Franklin College, UIndy look to STEM to expand enrollment

Administrators at Franklin College and the University of Indianapolis are facing declining enrollment and preparing for what higher education experts call a demographic cliff.

According to an analysis from Carleton College, Midwest college enrollment in 2029 is projected to be about 85% of what it was in 2012. This matches a decrease in the number of Midwestern 18-year-olds in that time span, according to the forecast.

The birth rate in the United States has declined markedly since the 2008 recession, falling from 69 births per 1,000 women in 2007 to 56 in 2020, meaning there will be a decline in eligible college freshmen starting in four years and continuing for the foreseeable future, according to the Centers for Disease Control Vital Statistics Report.

Franklin College enrollment has decreased in recent years, from 1,034 in 2017 to 962 in 2021, and the school, just like others throughout the nation, will likely be faced with a greater enrollment challenge in the future. That’s something administrators are trying to figure out how to overcome, Franklin College President Kerry Prather said.

“Several things are happening at once. Nationally, we’re about four years away from a fairly precipitous decline in the general demographic of college-age students. Exacerbating that, over the last two years, the percentage of Indiana high school graduates matriculating to college has gone down fairly significantly,” Prather said. “All of those are headwinds we will have to contend with and develop a strategy to overcome.”

The University of Indianapolis had a decrease in enrollment from 4,579 in 2020 to 4,426 in 2021. Officials have already started to see the impact of a smaller pool of students vying for admission, said Neil Perdue, the university’s executive vice president and chief strategy officer.

“We’re starting to see a shift in prospective students’ behavior in Indiana across the vast majority of institutions,” Perdue said. “There are fewer graduating seniors in high school in Indiana in general, and in Marion County we’re already seeing the impact of fewer degree-seeking students.”

But Prather said he believes Franklin College can keep enrollment steady, and has a goal of growing by 100 students during the next five years. The plan centers around increasing focus on science, technology, engineering and math in the liberal arts-focused institution.

Franklin College has added a neuroscience major and started a digital fluency initiative, which is funded by a grant from Eli Lilly and Company. Even for students not in a STEM major, digital fluency is key to career mobility after college and can make the school worth the money students put into it, Prather said.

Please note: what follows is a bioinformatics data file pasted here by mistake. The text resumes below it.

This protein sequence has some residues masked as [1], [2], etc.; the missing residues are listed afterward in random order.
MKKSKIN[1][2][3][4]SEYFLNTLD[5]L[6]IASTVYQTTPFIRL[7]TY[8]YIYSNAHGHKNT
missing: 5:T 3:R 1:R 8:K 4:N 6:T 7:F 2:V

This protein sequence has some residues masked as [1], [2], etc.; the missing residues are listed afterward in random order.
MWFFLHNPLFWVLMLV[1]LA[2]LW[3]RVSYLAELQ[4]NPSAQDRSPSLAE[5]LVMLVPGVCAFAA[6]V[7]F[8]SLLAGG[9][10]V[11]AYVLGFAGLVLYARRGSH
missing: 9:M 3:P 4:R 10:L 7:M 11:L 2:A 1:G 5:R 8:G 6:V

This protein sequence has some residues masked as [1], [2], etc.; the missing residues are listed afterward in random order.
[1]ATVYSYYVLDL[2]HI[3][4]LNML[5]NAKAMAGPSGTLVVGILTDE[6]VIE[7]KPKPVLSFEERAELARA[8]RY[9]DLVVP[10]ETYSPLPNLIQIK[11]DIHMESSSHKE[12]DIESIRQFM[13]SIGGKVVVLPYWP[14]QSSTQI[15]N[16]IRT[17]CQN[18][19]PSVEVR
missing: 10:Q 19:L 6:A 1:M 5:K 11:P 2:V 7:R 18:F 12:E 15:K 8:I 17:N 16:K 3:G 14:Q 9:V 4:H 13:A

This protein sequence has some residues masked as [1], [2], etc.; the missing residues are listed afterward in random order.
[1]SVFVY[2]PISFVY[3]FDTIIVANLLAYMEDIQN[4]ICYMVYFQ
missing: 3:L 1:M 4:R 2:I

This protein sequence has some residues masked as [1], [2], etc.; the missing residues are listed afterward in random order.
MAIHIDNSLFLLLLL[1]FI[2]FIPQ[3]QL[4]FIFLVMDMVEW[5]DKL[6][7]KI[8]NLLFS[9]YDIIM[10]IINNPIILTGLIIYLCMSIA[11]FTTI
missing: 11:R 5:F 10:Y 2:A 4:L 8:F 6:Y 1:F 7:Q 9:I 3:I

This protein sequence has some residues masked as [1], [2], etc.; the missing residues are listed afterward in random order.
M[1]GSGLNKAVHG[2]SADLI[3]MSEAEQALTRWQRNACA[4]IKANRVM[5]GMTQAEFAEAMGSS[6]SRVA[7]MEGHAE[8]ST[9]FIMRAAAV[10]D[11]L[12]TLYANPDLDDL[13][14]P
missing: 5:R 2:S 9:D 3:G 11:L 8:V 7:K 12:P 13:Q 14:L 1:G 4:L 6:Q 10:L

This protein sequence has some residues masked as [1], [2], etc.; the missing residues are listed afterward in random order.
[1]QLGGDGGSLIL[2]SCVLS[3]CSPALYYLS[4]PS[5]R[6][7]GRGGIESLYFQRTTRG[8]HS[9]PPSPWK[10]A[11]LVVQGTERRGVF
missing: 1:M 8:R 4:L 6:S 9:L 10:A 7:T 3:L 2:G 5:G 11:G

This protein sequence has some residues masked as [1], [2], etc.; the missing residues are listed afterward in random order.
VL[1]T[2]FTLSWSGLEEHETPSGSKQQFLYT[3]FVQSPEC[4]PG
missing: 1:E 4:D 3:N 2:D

“With the tech layer, we’ve equipped them with whatever they’re going to use in their careers to make sure they enter the profession and graduate from here with those proficiencies,” Prather said. “Every year we spend time with graduates with Cummins, Salesforce, Lilly, OneAmerica — places where pools of alums are working — and we ask them for advice about what’s going on in their professional worlds and almost all the feedback has been tech-related.”

As with Franklin College, UIndy administrators saw an opportunity to retain current students and attract new ones via STEM, and in 2018, the college added an engineering school.

“We wanted to make sure we were offering programs in the areas of highest demand and connecting students in areas of STEM education. Providing a new school of engineering was one of those strategies,” Perdue said. “We’ve also recognized how important it is to build relationships with high schools and employers so you can help individuals know what opportunities are available to them as they graduate.”

In order for colleges to survive the demographic cliff, they’ll have to convince students going to college is worth it, Prather said.

“I think the greater opportunity is how to persuade more Indiana high school students of the quality of life and financial potential of a college degree, and then also, the business community in Indiana is crying out for more college graduates,” Prather said. “There’s not enough college graduates to meet the demand. We’ve gotta make the argument to high school students about why a college degree will serve them well, not only in the immediate future, but their entire future. We have to provide a product that achieves that.”